by Pamela Nathan, Director, CASSE’s Aboriginal Program
RE: The Age, Monday 27 May 2013
Last weekend saw Michael Long set off on the first leg of the Journey of Reconciliation relay to build support for the recognition of indigenous people within the constitution. Michael Gordon in his article in the Age places this walk within the historical context, charting the changes since the initial Long Walk 2004 to 2013 (http://www.theage.com.au/opinion/political-news/now-its-about-bringing-indigenous-into-the-fold-20130526-2n5dk.html).
Gordon captures the sentiment of the gathered crowd of politicians and supporters that the nature of this walk is more than symbolic. As Professor Marcia Langton states “the formal respect that will flow will ‘give young indigenous people the feeling that they are entitled to the opportunities the nation has to offer”.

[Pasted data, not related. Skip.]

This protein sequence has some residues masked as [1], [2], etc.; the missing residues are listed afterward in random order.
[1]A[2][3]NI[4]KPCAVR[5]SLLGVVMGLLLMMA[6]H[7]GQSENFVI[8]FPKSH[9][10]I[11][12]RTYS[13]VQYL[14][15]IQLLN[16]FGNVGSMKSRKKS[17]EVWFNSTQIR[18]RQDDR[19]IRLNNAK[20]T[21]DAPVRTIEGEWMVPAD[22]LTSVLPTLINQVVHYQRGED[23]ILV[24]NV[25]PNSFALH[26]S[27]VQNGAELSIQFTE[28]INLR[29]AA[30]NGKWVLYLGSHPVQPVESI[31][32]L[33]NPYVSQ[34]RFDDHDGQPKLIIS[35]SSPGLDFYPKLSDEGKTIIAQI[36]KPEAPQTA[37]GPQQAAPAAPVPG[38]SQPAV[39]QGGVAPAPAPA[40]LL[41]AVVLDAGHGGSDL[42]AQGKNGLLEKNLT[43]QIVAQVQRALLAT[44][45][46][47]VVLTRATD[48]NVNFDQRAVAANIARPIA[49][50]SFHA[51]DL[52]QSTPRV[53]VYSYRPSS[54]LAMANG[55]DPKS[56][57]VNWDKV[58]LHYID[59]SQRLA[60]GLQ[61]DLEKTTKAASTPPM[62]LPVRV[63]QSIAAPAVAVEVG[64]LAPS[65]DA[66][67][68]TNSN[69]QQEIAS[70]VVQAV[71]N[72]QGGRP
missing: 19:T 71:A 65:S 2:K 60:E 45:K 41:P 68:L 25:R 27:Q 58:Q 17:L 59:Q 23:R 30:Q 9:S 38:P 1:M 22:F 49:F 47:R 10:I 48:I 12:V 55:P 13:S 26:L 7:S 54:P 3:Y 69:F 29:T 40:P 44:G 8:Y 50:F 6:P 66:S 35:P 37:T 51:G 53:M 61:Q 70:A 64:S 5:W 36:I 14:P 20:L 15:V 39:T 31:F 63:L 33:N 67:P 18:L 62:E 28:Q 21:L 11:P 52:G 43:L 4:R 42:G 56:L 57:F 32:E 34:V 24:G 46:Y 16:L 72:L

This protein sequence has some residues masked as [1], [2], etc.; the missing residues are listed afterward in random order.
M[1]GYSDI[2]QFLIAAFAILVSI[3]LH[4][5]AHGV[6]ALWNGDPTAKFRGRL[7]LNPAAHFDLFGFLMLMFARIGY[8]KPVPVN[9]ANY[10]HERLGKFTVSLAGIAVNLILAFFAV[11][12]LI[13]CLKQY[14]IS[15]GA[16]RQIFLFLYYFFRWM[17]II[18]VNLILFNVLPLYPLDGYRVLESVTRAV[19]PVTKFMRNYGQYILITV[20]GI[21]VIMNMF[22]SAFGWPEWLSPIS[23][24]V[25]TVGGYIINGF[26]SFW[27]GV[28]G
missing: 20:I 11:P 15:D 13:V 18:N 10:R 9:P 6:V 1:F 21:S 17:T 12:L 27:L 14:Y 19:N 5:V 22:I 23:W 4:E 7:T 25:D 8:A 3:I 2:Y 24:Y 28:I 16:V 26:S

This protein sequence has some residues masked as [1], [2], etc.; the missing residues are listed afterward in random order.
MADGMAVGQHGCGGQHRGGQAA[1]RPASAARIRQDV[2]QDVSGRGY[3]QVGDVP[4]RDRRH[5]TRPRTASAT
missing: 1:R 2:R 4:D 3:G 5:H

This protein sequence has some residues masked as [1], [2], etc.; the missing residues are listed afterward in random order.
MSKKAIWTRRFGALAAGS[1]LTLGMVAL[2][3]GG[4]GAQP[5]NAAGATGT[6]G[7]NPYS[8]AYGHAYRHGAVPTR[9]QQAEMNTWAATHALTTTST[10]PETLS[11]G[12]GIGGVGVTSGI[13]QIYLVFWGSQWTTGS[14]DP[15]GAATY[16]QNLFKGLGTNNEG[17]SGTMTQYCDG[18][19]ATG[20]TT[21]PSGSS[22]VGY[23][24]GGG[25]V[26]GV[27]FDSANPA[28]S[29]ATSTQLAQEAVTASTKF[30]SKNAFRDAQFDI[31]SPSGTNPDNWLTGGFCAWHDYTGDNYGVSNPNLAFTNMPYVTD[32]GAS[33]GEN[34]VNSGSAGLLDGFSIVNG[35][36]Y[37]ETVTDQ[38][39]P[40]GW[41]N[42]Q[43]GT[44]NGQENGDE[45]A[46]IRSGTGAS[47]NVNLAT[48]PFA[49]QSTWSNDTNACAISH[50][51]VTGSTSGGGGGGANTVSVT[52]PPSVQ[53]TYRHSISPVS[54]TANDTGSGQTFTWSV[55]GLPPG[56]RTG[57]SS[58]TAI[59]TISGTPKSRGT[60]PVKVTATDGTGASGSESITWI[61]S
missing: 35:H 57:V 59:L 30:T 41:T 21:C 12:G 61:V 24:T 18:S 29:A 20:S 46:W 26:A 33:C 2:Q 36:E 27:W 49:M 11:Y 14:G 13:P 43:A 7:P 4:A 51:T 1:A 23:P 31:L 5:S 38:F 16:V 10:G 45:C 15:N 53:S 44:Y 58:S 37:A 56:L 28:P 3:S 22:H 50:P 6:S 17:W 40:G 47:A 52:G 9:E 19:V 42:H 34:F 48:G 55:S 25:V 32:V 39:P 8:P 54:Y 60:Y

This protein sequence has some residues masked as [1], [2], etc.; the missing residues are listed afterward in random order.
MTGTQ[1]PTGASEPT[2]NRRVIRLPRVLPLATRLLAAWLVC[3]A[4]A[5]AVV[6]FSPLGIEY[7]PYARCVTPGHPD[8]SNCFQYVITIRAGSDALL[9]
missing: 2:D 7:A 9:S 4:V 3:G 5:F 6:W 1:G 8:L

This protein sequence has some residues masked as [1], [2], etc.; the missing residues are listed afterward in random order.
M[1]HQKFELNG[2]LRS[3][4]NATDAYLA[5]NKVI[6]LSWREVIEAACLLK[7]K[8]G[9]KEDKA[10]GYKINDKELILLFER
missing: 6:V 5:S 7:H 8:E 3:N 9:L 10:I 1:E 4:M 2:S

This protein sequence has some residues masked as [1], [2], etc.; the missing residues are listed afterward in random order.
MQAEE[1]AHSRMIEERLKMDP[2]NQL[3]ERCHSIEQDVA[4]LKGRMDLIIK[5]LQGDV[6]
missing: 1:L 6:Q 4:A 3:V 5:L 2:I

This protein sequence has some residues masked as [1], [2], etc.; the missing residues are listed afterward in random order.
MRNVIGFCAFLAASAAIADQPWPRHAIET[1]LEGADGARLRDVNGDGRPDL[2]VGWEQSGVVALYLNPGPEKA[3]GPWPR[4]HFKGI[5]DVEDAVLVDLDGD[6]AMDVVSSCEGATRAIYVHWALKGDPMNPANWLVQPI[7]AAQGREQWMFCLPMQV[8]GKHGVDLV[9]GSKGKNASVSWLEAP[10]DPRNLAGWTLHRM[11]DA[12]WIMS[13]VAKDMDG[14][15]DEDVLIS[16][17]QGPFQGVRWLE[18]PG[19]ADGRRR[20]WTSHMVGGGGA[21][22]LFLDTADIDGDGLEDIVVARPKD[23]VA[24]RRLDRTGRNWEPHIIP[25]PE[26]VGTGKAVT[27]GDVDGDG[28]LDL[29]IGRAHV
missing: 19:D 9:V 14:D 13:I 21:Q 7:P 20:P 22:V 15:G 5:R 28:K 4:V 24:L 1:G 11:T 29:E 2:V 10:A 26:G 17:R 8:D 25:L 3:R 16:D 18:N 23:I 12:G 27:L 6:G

Creating a Safe Supportive Environment (CASSE) is an organisation that has been working in partnership with the Central Australian Aboriginal Congress (CAAC) to seek to move beyond symbolic gestures, in order to understand and address issues of violence and underlying trauma that currently exists in Aboriginal communities.
CASSE in conjunctions with Murrup Barak Melbourne Institute for Indigenous Development will be holding a public forum Reconciliation Australia: Psychological Perspectives on September 7 2013.
This forum invites a meeting of two worlds – Aboriginal and non Aboriginal Australians, to promote a psychological dialogue about reconciliation. It will provide a place to move beyond the symbolic and engage in the thinking that will bring the indigenous into the fold so that non Aboriginal and Aboriginal people can begin the long march of minds together on equal and respectful ground.
For more information about the public forum click here.